The Chosen Quote Ananlysis Essay Research Paper

The Chosen Quote Ananlysis Essay, Research Paper The Chosen Reading Journal Chapter One 1. ?Remember why and for whom we play.? (p. 16) This passage shows the rabbi of Reuven?s rival team telling his players to focus

The Chosen Quote Ananlysis Essay, Research Paper

The Chosen

Reading Journal

Chapter One

1. ?Remember why and for whom we play.? (p. 16)

This passage shows the rabbi of Reuven?s rival team telling his players to focus

and concentrate on the importance of the baseball game they are about to play.

They are playing for the glory of their God and not to just have fun. To these

young teenage boys their religion has importance in all aspects of their life

even their after school recreational activities.

2. The first pitch was low, and Danny Saunders ignored it. The second one

started to come in shoulder-high, and before it was two thirds of the way to the

plate, I was standing on second base. (p. 30)

This seemingly irrelevant scene in the book is actually very important because it

shows how Reuven controls his own destiny. Anticipating what is going to

happen based on previous experience is crucial, not just in baseball but also in

life. Reuven was the only one on his team that reacted like this and it shows

his leadership abilities in key situations.

Chapter Two

3. ?Enjoy your meal,? she said smiling.

?Thank you very much,? I said. I had been concerned about eating. (p. 44)

As soon as Reuven regained consciousness in the hospital his main concern was

remaining kosher according to his religion. His natural instinct of hunger was

put after the desire to obey his Jewish beliefs. This shows what a key factor

Reuven?s religion is to him in all aspects of life.

4.?It?s not all right,? I said ?I want you to tell me.?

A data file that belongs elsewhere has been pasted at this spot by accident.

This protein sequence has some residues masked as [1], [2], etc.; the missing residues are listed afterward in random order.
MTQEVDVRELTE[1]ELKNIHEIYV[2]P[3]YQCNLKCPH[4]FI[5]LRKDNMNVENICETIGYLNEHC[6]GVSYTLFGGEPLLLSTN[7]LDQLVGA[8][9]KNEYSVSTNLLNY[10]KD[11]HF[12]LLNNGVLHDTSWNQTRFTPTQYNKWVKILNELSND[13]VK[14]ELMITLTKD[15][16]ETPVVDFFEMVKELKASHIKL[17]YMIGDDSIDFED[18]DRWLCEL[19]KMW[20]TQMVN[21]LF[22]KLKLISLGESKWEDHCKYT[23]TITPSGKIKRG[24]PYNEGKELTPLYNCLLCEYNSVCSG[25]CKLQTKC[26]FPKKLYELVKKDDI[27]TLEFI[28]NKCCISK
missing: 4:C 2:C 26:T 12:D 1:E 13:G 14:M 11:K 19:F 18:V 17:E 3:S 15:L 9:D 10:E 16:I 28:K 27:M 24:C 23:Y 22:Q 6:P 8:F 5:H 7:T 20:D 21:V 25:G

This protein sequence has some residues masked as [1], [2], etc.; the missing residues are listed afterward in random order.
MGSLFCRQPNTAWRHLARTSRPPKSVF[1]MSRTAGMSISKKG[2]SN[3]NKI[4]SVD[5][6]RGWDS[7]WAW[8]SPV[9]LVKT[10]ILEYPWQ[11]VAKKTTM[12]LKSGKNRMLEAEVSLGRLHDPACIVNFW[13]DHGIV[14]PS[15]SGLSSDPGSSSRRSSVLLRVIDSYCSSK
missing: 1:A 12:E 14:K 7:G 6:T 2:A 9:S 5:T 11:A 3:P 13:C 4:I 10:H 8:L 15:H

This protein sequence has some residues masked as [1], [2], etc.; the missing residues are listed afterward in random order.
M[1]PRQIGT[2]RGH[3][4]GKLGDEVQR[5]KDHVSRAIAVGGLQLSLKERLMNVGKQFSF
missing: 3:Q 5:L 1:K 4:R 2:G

?There is nothing to tell you. They told me it was all right.?

?Abba, please tell me what?s the matter.? (p. 48)

This passage explains the close connection between Reuven and his father. The

boy can tell when his father is not being completely honest with him and

Reuven longs to know what is going to happen to his eye. In his time of pain

and concern Reuven knows that he can confide in his ?Abba? for help and


Chapter Three

5. Also, yesterday I had hated him; now we were calling each other by our first

names. (p. 68)

Reuven explains in this passage the change in emotions he felt towards Danny. The previous day Reuven deeply hated Danny but now they began to spend time together and grow as friends. It is also ironic that these two boys would probably never get to know each other if it was not for Reuven?s injury.

6. ?What would have happened if you had lost??

?I don?t like to think about that. You don?t know my father.?

?So you practically had to beat us.? (p. 71)

Here Danny tells Reuven that to the Hasidic softball team it was more than a

game; it was an expression of Hasidic dominance. Danny?s father, the Hasidic

rabbi in the area formed the team for the sole purpose of glorifying his religion

and failure was not an option for Danny and his team.

Chapter Four

7. ?I read a lot,? he said. ?I read about seven or eight books a week outside of my

school work.? (p. 79)

Danny is telling Reuven about himself and his studying habits. Danny is an

extremely intelligent person who reads on his own for the sole purpose of

possessing that extra knowledge. This impresses Reuven who is also on a quest

for knowledge and he only reads three or four books a week.

8. I suddenly realized it was my father who all along had been suggesting books

for Danny to read. My father was the man Danny had been meeting in the


Reuven is surprised to find out that his ?enemy? was actually a friend of his

father for almost two months before the two boys met on the baseball field. In

this complicated friendship the two boys are just getting to know each other

while the father has been guiding each of them individually for quite some

time. Only through a baseball injury are these people all brought together.

Chapter Five

9. I had lived init all my life, but I never really saw it until I went through it that

Friday afternoon. (p.94)

Reuven now values the things he once took for granted; even an insignificant

plant outside his house is exciting to him. It is not until something is taken away

from Reuven that he notices the importance of it.

10. I felt I had crossed into another world, that pieces of my old self had been left

behind on the black asphalt floor of the school yard alongside the shattered lens

of my glasses. (p. 96)

Along with the physical change of the temporary loss of eyesight Reuven has also

gone through a mental transformation while in the hospital. His old passive

lifestyle changed once he realized that at any moment it could all be over. Being